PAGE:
Student Profile

Marlon Hyde

How did you choose St. Michael’s College? What led you to coming here?

I took a chance. I was involved in a pre-college program called Upward Bound, and my advisor asked me one day if I wanted to go on a bus to tour schools in Vermont. I had never been to Vermont, so I said sure, and signed up to go on an overnight. The second I got off the bus in Vermont it was already snowing, which was weird, but the campus felt different than all the other campuses I had been on, and I liked it. That night, my host took me to the grill, and walking around the Dion student center I could see myself as a part of this community. I was just having a great time. The next day I went to the open house, and talked to a professor of Media Studies, Journalism and Digital Arts for a while about different ideas surrounding media. I also talked to Kimoi Seale, who works in the CMAS office. We discusses different racial issues, he told me about the MLK society, and I became more and more interested as we kept talking. My counselor got me an interview that same day with Dr. Sarah Kelly, and it was just a really good conversation that didn’t even feel like an interview. I applied early action and got the full presidential scholarship, so I came on another overnight, and I submitted my deposit before I left campus.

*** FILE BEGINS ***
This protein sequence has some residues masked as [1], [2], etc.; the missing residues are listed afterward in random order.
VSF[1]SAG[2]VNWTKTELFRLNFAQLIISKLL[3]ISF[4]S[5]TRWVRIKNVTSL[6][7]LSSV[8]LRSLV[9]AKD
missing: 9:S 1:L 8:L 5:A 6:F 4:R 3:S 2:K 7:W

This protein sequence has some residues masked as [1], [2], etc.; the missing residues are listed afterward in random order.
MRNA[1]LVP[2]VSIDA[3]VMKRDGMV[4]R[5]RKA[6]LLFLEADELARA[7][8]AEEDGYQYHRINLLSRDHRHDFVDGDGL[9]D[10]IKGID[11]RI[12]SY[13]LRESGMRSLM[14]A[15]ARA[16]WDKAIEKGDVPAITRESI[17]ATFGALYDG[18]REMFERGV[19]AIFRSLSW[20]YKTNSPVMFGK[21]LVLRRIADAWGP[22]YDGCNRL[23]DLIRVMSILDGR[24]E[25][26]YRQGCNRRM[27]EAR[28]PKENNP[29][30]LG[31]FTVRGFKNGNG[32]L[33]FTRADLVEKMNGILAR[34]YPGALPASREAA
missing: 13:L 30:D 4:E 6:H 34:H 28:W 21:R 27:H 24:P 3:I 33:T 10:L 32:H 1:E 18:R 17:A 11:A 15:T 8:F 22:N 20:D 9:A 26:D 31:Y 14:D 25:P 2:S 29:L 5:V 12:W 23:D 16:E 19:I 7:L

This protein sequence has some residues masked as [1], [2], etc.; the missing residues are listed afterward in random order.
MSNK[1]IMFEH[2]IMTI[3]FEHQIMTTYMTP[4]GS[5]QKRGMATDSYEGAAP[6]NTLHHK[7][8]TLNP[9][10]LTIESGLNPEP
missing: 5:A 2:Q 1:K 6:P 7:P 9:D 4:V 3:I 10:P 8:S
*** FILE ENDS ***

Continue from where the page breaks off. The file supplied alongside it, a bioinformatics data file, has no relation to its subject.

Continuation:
What does being a first generation student mean to you?

It means the pressure’s on. I’m the first in my family to make it this far and take the extra step to go to college. I’m the one setting the example not just for my own children, but for my nieces and nephews when they grow up, and my success will help them later on. I can’t fail, which personally I’m not scared of, but I now that in this situation I really can’t because I have to make sure I set that example for them. It means that I am here for myself, and for the betterment of my future, but I’m also here on behalf of all the work that my family has done prior to this point to get me here, and I need to honor that.